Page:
How would Las Vegas fare in a ‘Contagion’-like outbreak?
Wed, Sep 28, 2011 (4:11 p.m.)
In the middle of Contagion, Dr. Erin Mears (Kate Winslet) addresses a room full of suited, Midwestern skeptics: “The average person touches their face three to five times every waking minute. In between that we’re touching doorknobs, water fountains and each other.”
Shiver. The words are meant to scare reluctant health department officials who are too busy worrying about bad press and the shopping season to care that an infectious disease no one’s ever seen is preparing to plow through cities across the globe. Sitting in the theater, I consciously place my hands in my lap and will them to stay there. Who knows how much stuff I’ve touched since the last time I gave my paws a run under soap and water.
Of course, one of the things I hadn’t touched was a person infected with some vicious pig-bat combo flu eager to wreak havoc on my insides. But the movie got me thinking, How would Las Vegas handle a Contagion-style scenario?
As scary as the movie is (Hazmat suits! Mass graves!), speaking with Nancy Gerken is even scarier.
“I thought a lot of it was very, very accurate,” Gerken, a training officer at the Southern Nevada Health District’s Office of Public Health Preparedness, tells me over the phone. “What I liked is that that really is possible. That really can happen.”
And it does. While Gerken has never experienced the kind of mass destruction depicted in the film, she says pandemics are more common than people think.
“People don’t realize that we have disease spreading all the time,” says SNHD Senior Epidemiologist Brian Labus. “Outbreaks are actually pretty common. We have them in classrooms and in work spaces. We see things like influenza and respiratory diseases and Norovirus, which is better known as the stomach flu. I don’t think people realize that the public health system is here to find these things and solve them before they become a huge problem.”
To do so, Labus and his coworkers engage in what they call “disease surveillance,” monitoring the different afflictions that pop up in the Vegas Valley with laboratory testing and reporting from local health care providers. Still, Contagion didn’t make my skin crawl because I was worried about spending a few days with a tummy ache. Its star virus was imported from Asia, easily spread and often lethal, three characteristics that should make Las Vegans shudder or at least grab some hand sanitizer.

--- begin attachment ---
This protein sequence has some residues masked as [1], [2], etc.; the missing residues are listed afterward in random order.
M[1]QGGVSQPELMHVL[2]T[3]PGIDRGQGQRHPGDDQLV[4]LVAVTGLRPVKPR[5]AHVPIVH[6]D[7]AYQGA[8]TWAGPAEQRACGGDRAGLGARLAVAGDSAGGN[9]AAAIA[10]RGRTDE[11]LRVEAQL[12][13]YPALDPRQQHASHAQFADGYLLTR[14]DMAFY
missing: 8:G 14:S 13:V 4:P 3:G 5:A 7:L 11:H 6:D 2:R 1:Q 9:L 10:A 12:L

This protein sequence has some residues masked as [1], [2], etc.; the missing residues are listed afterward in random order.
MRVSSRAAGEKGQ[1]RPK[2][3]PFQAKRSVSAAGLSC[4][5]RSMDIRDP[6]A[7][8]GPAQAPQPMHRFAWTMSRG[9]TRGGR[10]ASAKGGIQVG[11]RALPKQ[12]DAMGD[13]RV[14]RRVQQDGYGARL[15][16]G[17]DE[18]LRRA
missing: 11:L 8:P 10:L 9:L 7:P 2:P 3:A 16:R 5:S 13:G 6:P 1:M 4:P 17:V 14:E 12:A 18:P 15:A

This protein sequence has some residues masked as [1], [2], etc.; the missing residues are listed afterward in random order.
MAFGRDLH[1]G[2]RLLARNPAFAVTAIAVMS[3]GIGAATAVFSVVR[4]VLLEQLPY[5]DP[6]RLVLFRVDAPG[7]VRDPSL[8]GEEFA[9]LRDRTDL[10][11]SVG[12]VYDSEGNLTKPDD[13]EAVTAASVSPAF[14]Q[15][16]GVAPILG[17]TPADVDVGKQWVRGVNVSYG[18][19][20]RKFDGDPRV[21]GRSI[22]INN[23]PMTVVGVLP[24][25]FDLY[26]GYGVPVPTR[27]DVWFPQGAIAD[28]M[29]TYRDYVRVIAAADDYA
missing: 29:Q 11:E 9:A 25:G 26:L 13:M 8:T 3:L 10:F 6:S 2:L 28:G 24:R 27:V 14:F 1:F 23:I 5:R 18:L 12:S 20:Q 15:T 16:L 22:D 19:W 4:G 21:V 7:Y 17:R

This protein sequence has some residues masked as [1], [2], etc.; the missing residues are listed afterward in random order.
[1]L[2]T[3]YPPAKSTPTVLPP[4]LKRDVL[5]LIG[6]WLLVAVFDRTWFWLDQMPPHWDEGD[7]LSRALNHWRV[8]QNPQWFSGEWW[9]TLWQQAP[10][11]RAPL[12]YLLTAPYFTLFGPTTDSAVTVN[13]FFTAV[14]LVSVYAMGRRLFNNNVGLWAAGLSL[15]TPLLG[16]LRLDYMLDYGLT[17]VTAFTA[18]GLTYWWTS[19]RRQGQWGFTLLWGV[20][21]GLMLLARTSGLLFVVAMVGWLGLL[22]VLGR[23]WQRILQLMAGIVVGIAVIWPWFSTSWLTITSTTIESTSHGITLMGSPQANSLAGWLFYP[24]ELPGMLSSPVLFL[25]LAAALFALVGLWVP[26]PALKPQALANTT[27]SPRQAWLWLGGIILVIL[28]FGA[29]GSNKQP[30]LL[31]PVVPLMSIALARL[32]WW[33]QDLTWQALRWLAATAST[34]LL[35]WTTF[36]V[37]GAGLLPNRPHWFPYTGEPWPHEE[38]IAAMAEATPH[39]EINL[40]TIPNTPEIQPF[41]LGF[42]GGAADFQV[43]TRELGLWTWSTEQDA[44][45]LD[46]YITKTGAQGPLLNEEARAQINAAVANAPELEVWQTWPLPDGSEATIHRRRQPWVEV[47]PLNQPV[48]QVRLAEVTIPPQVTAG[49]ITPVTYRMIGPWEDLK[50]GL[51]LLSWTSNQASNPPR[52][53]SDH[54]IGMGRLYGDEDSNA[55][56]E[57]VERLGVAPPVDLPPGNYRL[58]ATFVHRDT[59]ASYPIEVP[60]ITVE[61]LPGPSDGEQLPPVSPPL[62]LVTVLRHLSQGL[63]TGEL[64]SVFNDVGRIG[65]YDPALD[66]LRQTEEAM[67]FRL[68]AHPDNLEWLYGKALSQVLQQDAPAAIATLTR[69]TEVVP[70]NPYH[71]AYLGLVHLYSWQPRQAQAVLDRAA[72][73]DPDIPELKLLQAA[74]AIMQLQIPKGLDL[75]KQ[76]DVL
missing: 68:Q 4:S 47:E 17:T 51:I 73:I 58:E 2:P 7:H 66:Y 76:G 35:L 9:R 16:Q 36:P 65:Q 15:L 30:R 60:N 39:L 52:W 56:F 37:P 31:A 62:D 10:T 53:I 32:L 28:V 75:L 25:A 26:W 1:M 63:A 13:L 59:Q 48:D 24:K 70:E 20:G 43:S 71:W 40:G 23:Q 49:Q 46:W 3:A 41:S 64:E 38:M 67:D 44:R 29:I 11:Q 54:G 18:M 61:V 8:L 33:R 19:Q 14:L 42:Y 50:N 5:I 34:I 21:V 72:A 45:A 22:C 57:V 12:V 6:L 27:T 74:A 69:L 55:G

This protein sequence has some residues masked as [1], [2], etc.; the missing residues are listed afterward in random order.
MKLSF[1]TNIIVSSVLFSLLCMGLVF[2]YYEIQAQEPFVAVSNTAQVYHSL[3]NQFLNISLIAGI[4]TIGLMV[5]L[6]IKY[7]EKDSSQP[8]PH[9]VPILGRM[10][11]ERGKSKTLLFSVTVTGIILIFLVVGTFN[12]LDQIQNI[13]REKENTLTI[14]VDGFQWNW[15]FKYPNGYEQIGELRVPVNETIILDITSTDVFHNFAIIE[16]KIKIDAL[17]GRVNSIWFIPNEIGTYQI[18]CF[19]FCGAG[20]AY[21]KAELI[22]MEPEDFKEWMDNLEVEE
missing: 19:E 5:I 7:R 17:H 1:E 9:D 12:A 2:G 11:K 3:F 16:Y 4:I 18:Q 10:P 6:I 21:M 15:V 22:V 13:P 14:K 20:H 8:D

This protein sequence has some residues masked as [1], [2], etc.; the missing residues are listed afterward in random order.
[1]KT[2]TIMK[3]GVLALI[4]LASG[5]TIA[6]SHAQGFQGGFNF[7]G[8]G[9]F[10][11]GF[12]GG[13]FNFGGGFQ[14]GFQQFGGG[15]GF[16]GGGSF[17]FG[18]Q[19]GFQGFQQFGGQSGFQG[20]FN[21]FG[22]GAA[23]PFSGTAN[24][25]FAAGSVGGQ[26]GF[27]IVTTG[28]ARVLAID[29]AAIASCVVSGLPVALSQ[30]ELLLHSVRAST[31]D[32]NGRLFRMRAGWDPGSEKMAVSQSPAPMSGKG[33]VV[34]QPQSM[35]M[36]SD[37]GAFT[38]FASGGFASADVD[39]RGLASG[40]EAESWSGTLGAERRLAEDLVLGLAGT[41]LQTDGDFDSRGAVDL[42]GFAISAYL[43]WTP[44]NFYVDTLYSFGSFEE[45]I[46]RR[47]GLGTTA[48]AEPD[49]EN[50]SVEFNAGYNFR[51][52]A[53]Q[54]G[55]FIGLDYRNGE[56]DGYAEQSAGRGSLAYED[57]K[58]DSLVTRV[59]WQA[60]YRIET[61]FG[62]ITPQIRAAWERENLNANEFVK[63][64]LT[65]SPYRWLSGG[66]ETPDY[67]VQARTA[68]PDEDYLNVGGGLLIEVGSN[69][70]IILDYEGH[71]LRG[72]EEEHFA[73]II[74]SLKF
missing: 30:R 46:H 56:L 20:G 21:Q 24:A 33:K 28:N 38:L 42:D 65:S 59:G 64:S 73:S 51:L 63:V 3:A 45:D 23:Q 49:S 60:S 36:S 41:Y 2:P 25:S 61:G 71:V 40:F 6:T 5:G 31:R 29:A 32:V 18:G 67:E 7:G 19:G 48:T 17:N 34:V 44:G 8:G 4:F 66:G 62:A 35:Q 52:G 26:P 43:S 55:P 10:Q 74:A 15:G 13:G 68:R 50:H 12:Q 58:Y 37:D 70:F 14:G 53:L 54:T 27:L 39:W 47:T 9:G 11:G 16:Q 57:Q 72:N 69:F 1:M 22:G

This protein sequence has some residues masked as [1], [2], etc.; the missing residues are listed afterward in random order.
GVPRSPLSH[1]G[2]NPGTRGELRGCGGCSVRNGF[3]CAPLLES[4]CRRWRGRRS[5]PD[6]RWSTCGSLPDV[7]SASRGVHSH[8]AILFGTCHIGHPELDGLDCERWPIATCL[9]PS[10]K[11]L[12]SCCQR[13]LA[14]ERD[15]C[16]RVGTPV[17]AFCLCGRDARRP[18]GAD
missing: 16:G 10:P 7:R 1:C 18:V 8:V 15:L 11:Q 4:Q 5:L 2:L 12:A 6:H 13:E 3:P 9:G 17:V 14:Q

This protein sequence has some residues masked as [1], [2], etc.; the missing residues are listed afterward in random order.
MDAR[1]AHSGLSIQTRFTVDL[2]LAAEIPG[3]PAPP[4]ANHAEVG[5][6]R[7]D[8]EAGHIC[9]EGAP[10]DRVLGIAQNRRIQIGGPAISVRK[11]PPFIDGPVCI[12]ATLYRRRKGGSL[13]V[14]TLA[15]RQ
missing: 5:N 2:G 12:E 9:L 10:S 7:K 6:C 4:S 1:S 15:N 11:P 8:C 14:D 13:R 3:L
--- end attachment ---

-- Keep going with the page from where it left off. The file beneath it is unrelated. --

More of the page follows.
For a number of reasons, Las Vegas is an ideal place for infectious diseases to spread. “First of all, you have a collection of people from around the world coming and going. It only takes 24 hours for a disease to spread from Southern Europe to Las Vegas,” says Dr. Dennis Pirages, a UNLV professor who teaches political science and studies globalization and pandemics. “The chances would be very high that if there were a pandemic breaking out somewhere in the world, it wouldn’t take too long for it to arrive here.”
And once it touched down in the Valley, an infectious disease could do some serious damage.
“We’re different than the rest of the world simply in that we have so many people in town and we don’t have the facilities to evacuate [like a passenger railroad]. … We are one of the places in the industrial world that has the most difficult situations to deal with,” Pirages adds. “I hate to think of a poker chip as a wonderful way to pass a virus but ...”
Of course, most viral outbreaks don’t threaten to wipe out millions from Hong Kong to Chicago or to end Gwyneth Paltrow’s life in ugly convulsions. The good-old flu is responsible for an economic cost of $10 billion per year in the United States alone, and the best ways to protect yourself from spreading or contracting an infectious disease are also the easiest.
“Wash your hands. Cover your cough. Stay home if you’re sick,” says Gerken. “I just hope people come away from [Contagion] with some awareness, with some understanding that maybe this could happen here. I don’t know if it will happen. I guess only time will tell.”